The major accusation of loyalism in Schaghticoke was in June 1779 when  locals Colonel Peter Yates and Major Groesbeck told the Committee of  Safety that several strangers had moved into town who collected cattle for Burgoyne’s Army at the time of the battle of Saratoga, and that “those persons daily obstruct the execution of the orders of the miliita officers.”

          In the end, only fourteen men were arrested on suspicion of Loyalist actions in the Schaghticoke district (which included today’s Pittstown), and none were convicted.  Schaghticoke’s strong Dutch heritage may have  kept Loyalist activity to a minimum.  The Dutch in Albany remembered the British as conquerors in the past and viewed them as economic competitors in the present, so had no great loyalty to Great Britain. Schaghticoke’s government came from Albany, thanks to the dominance in the town of the Albany Corporation Lands. The accused Tories were arrested between 1778 and 1781. Most were released on bail or upon doing service in lieu of bail. Many remained in town after the Revolution, and one, George Wetsel, of the Melrose area, became a prominent citizen.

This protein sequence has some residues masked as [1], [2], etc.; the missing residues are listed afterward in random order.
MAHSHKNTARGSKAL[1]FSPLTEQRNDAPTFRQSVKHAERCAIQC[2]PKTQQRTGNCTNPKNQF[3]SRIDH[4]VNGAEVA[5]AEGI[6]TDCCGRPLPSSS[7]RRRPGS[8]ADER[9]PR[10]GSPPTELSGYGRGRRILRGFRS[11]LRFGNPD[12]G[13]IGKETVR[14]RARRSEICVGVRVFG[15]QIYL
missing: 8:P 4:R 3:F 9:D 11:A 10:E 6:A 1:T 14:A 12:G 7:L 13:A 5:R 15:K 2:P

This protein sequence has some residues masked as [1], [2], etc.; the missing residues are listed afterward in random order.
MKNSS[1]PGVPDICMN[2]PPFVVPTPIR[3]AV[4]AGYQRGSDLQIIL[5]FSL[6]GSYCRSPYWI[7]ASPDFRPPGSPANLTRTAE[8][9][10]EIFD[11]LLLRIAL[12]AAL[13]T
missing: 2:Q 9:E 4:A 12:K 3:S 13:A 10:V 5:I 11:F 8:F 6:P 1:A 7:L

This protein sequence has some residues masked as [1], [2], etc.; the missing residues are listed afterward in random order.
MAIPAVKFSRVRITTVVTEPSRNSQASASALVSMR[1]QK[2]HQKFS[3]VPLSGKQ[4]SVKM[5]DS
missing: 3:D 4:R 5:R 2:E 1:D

The next task of the district of Schaghticoke, was to assemble its militia companies. That will be the topic of the next post.

                Bibliography: Kloppott, Beth, History of Schaghticoke, 1980.

                                      Sylvester, Nathaniel, History of Rensselaer County, 1880.